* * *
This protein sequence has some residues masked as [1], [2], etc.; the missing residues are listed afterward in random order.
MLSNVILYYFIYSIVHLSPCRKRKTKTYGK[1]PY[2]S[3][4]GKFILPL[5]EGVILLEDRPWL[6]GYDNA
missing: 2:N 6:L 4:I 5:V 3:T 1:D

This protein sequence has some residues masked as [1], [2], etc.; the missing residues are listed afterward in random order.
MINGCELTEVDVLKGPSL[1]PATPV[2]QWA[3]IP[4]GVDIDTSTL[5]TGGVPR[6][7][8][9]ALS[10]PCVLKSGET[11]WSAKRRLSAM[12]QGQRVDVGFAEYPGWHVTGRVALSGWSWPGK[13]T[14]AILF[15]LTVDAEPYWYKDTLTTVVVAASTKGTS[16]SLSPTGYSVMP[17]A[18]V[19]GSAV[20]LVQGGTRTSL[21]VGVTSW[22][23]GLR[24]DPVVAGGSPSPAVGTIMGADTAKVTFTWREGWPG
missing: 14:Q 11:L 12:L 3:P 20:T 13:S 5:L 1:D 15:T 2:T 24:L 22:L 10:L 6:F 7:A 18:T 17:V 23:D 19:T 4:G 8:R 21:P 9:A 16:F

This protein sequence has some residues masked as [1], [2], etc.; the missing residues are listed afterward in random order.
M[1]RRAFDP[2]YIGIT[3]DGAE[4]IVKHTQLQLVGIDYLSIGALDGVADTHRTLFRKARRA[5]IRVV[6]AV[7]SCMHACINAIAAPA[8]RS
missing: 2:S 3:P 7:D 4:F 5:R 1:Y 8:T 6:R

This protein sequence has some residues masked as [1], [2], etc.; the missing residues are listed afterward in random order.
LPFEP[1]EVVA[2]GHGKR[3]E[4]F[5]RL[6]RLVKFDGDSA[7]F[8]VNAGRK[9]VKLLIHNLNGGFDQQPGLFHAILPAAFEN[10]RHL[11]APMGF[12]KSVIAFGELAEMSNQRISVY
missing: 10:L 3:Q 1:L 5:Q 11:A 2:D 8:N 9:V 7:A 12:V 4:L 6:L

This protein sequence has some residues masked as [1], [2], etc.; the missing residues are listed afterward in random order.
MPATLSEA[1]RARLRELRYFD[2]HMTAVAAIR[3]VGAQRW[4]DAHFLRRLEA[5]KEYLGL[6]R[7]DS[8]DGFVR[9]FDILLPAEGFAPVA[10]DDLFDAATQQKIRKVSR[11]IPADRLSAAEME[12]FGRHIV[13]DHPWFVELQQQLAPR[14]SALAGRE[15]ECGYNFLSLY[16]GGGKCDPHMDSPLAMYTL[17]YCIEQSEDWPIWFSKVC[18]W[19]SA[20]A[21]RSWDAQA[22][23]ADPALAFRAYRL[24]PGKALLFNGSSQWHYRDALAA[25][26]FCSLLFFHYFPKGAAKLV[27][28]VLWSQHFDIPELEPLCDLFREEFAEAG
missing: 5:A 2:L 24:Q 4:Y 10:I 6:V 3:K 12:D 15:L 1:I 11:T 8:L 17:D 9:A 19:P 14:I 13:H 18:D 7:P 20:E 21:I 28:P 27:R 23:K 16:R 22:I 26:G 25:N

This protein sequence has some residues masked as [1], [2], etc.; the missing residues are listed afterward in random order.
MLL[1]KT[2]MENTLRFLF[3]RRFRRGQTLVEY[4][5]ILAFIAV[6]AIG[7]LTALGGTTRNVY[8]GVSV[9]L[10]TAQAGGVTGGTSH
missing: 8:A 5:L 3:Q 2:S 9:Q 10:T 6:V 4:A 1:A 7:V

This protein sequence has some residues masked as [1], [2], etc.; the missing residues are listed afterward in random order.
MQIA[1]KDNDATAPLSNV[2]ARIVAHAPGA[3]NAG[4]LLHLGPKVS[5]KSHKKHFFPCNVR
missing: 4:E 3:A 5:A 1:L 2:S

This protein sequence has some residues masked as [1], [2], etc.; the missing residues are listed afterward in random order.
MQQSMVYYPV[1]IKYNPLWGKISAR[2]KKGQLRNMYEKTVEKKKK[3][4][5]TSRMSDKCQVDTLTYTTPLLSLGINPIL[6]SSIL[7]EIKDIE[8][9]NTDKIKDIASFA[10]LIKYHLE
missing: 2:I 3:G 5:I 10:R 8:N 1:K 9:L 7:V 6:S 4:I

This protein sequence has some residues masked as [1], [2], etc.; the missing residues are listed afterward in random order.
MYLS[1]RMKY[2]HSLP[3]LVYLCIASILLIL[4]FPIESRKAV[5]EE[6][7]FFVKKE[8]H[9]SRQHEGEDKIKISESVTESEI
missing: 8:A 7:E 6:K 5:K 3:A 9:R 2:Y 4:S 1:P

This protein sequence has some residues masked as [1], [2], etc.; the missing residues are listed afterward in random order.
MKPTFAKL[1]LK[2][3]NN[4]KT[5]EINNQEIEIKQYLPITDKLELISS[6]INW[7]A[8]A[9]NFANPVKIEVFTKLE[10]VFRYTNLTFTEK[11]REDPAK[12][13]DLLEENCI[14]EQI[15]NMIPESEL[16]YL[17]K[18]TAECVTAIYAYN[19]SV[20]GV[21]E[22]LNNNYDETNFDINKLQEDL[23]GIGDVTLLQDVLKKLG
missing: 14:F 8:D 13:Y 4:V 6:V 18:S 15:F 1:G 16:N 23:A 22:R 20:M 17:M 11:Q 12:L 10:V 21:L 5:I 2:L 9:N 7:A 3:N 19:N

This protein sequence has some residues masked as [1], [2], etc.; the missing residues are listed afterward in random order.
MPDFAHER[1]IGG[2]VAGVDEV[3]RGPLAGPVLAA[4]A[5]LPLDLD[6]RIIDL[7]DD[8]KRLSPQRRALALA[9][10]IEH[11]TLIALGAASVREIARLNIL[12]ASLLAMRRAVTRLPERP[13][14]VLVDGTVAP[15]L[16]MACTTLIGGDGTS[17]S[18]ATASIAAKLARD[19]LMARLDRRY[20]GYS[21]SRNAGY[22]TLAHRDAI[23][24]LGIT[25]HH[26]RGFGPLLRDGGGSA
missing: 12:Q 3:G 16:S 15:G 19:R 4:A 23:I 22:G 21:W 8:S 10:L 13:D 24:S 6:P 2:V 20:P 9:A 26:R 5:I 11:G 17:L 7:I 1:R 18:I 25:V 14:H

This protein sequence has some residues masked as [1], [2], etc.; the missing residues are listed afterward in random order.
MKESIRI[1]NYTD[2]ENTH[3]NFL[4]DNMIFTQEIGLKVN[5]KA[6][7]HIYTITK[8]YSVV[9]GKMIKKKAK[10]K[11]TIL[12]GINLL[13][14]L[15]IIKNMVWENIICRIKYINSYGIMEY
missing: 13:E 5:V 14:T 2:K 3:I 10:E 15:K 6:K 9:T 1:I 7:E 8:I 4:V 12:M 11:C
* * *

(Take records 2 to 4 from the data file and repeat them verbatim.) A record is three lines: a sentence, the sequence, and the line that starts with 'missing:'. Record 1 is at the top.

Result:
This protein sequence has some residues masked as [1], [2], etc.; the missing residues are listed afterward in random order.
MINGCELTEVDVLKGPSL[1]PATPV[2]QWA[3]IP[4]GVDIDTSTL[5]TGGVPR[6][7][8][9]ALS[10]PCVLKSGET[11]WSAKRRLSAM[12]QGQRVDVGFAEYPGWHVTGRVALSGWSWPGK[13]T[14]AILF[15]LTVDAEPYWYKDTLTTVVVAASTKGTS[16]SLSPTGYSVMP[17]A[18]V[19]GSAV[20]LVQGGTRTSL[21]VGVTSW[22][23]GLR[24]DPVVAGGSPSPAVGTIMGADTAKVTFTWREGWPG
missing: 14:Q 11:L 12:L 3:P 20:T 13:S 5:L 1:D 15:T 2:T 24:L 22:L 10:L 6:F 7:A 18:T 17:V 23:D 19:T 4:G 8:R 21:P 9:A 16:F

This protein sequence has some residues masked as [1], [2], etc.; the missing residues are listed afterward in random order.
M[1]RRAFDP[2]YIGIT[3]DGAE[4]IVKHTQLQLVGIDYLSIGALDGVADTHRTLFRKARRA[5]IRVV[6]AV[7]SCMHACINAIAAPA[8]RS
missing: 2:S 3:P 7:D 4:F 5:R 1:Y 8:T 6:R

This protein sequence has some residues masked as [1], [2], etc.; the missing residues are listed afterward in random order.
LPFEP[1]EVVA[2]GHGKR[3]E[4]F[5]RL[6]RLVKFDGDSA[7]F[8]VNAGRK[9]VKLLIHNLNGGFDQQPGLFHAILPAAFEN[10]RHL[11]APMGF[12]KSVIAFGELAEMSNQRISVY
missing: 10:L 3:Q 1:L 5:Q 11:A 2:D 8:N 9:V 7:A 12:V 4:L 6:L